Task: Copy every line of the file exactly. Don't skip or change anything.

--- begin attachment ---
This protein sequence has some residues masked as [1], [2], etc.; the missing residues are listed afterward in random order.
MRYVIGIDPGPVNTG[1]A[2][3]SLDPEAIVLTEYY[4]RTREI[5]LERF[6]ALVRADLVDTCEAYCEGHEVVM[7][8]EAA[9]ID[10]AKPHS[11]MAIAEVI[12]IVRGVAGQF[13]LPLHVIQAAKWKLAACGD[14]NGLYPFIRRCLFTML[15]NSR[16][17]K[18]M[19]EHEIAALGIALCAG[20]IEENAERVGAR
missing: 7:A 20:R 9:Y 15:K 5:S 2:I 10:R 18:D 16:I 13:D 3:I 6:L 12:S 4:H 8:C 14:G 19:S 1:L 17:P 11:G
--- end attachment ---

This protein sequence has some residues masked as [1], [2], etc.; the missing residues are listed afterward in random order.
MRYVIGIDPGPVNTG[1]A[2][3]SLDPEAIVLTEYY[4]RTREI[5]LERF[6]ALVRADLVDTCEAYCEGHEVVM[7][8]EAA[9]ID[10]AKPHS[11]MAIAEVI[12]IVRGVAGQF[13]LPLHVIQAAKWKLAACGD[14]NGLYPFIRRCLFTML[15]NSR[16][17]K[18]M[19]EHEIAALGIALCAG[20]IEENAERVGAR
missing: 7:A 20:R 9:Y 15:K 5:S 2:I 10:R 18:D 16:I 13:D 3:I 6:L 12:S 4:H 8:C 14:G 19:S 1:L 17:P 11:G